The library was the crown jewel of the house. It was at the center, and occupied both floors with a cherry wood spiral staircase connecting both the floors. It also had a great balcony off the second floor that overlooked the whole estate, and her parents hosted a multitude of social gatherings with “important, respectable people” whose names Essily couldn’t be bothered to remember. Every wall of the library was covered with bookshelves that were either filled with books, or various souvenirs her parents had acquired through the years, such as a large globe or a painting of some idyllic city. It was all lit by an enormous chandelier.Waiting at one of the tables in the center of the library was her tutor, Mr. Smith, and her
Janie falls in love with the Everglades, everything there is new and strange. Tea Cake finds them a room, and he decides that he will pick beans during the day and at night, he will play guitar and roll dice. Once the season begins they live a comfortable life picking beans. Tea Cake teaches Janie how to shoot a gun, and she eventually becomes a better shot than him. Once the season starts, poor workers start to move in to town, and soon all the houses are taken, those who could not get houses sleep in the fields at night. The bars soon come to life and all night there is loud music spilling out of them. Tea Cake and Janie’s house becomes the center of the Everglades; people hang out at their house and listen to Tea Cake play his music. In the beginning of the season, Janie mainly stays home and cooks meals for Tea Cake, but he soon starts to gets lonely working in the field alone all day. He begins to leave work early so he can see her, Janie decides that it would be best if she would join him in their field picking beans that they can be together all day everyday. Janie wonders what the people of Eatonville would say if they
Jeanne is riding in the first trip to their new home. The trip is quite wild and disorderly due to Papa’s state of drunkenness. When they reach their destination, the family is in a state of apprehensiveness. They fear the worst possible situation. Luckily, everything remains normal, the people are indifferent to them. Unfortunately, it
It was a hard rain that woke him up, the pitter patter on the windows and the clunking against the metal shackles. Tennent lifted his head off his blocky, drink stained pillow and headed toward the door. The sound of glass breaking whistled behind him as the liquor bottles sprung off his bed, being dragged by the blanket he held onto, like the pain and regret that were held in the shards would always follow him. He finally reached the door as he turned the bolts to lock as he always forget too, and started crawling to the mini refrigerator that hid in the back corner of the room. As Tennent crawled to the iced bar he remembered why he was only supposed to stay in this over expensive motel for a few nights, having to help his mother though the latest and recent flu that’s been going around.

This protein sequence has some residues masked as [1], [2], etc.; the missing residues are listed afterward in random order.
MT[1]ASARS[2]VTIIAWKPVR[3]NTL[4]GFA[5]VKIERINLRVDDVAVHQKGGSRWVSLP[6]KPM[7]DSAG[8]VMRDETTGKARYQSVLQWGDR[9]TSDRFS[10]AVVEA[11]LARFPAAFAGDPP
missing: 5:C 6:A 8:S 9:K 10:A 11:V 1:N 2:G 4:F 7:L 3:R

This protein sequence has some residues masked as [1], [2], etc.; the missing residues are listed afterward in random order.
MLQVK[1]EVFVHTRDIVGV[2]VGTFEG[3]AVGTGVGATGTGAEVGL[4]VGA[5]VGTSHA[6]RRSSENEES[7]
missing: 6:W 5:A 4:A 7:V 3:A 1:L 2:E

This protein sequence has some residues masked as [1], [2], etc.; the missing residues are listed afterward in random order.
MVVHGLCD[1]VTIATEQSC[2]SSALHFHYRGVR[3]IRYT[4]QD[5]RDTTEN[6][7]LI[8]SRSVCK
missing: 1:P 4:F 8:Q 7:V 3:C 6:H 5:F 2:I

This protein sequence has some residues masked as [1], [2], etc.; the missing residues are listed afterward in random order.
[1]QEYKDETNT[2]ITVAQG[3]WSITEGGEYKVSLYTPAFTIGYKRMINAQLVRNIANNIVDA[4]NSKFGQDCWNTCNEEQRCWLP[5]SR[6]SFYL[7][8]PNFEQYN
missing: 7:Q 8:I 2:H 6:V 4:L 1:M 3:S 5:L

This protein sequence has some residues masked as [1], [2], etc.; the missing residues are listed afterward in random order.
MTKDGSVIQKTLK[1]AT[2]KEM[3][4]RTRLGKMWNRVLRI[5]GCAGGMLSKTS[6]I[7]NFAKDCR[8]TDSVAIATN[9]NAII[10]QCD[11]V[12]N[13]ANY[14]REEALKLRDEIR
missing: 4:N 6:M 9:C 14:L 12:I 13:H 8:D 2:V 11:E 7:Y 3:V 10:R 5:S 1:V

“Oh, she let me do that- while looking over my shoulder, of course; however, there is a section in the back of the book that has several pages of writing- that is what she won’t let me see. “It is only for the matriarchs of the family to view,” she says. Once, I tried sneaking into her room while she was downstairs, but the chest she keeps it
The man she had called was, Mr. Pignati, also known as “The Pigman.” Lorraine explained that herself and John was a charity and was asking for money. This man lived on the street over from John and Lorraine and said he would give them ten dollars. A few days later, John and Lorraine went to his house on Howard Avenue and Mr. Pignati told them to make themselves at home. After leaving his house, they cashed the check, however, John and Lorraine began to feel bad about misleading him. This whole mess they got themselves into was all because of a prevarication Lorraine said. Ever since that day, the teens would try to visit him regularly. Mr. Pignati had an avocation and that was going to the zoo. One day Mr. Pignati asked them to go to the zoo and it took some convincing, yet they finally agreed to it. When they all went to the zoo, they met Bobo, a baboon, who was The Pigman's best friend. Mr. Pignati also loved to go to the nocturnal house in the zoo. The Pigman’s wife had died, so he didn’t have many other people he could talk to. Later on, Norton started to get interested in John and Lorraine’s friendship with Mr. Pignati. John repeatedly told Norton not to anguish about it and it was “none of his
The diary promoted a rational understanding of the critical illness and later death. This theme, in turn was backed up by the subthemes; diary provided information, and the diary reflected the patient’s
Her experiences growing up in Bel Air, are reflected in Ghosts. Pascal and his family live in Bel Air; among corrupt politicians and police, as well as “former street children who couldn’t remember ever having lived in a house, boys whose parents had died or been murdered during the dictatorship” (Danticat, Edwidge Ghosts), whom formed the neighborhood gangs. Living in a warzone, Pascal wants to bring light to their living conditions, and to make a change for the better. He desires to live in a country free of government repression and economic hardships.